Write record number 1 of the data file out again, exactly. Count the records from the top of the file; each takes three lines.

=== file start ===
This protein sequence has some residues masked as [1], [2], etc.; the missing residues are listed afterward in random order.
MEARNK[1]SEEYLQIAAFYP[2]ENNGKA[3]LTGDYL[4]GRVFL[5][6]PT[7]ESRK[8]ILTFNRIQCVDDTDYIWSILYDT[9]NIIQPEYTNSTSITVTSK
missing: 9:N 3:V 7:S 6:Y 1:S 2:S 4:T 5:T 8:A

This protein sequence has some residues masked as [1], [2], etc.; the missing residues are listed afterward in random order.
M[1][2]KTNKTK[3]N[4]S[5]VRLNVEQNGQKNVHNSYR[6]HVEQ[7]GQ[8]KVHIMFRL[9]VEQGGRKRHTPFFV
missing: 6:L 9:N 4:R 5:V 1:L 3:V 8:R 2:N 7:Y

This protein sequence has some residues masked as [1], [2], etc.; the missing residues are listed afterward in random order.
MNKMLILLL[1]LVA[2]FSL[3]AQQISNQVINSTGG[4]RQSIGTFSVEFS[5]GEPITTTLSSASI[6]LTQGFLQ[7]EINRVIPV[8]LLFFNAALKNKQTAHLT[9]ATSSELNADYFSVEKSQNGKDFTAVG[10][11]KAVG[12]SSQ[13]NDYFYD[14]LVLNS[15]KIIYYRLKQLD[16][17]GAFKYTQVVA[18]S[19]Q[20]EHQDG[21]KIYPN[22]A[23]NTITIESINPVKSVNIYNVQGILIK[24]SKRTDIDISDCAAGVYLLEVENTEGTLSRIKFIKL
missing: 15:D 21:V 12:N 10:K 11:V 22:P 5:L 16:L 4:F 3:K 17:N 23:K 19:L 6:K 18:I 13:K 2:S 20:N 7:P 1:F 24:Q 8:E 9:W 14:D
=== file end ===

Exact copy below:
This protein sequence has some residues masked as [1], [2], etc.; the missing residues are listed afterward in random order.
MEARNK[1]SEEYLQIAAFYP[2]ENNGKA[3]LTGDYL[4]GRVFL[5][6]PT[7]ESRK[8]ILTFNRIQCVDDTDYIWSILYDT[9]NIIQPEYTNSTSITVTSK
missing: 9:N 3:V 7:S 6:Y 1:S 2:S 4:T 5:T 8:A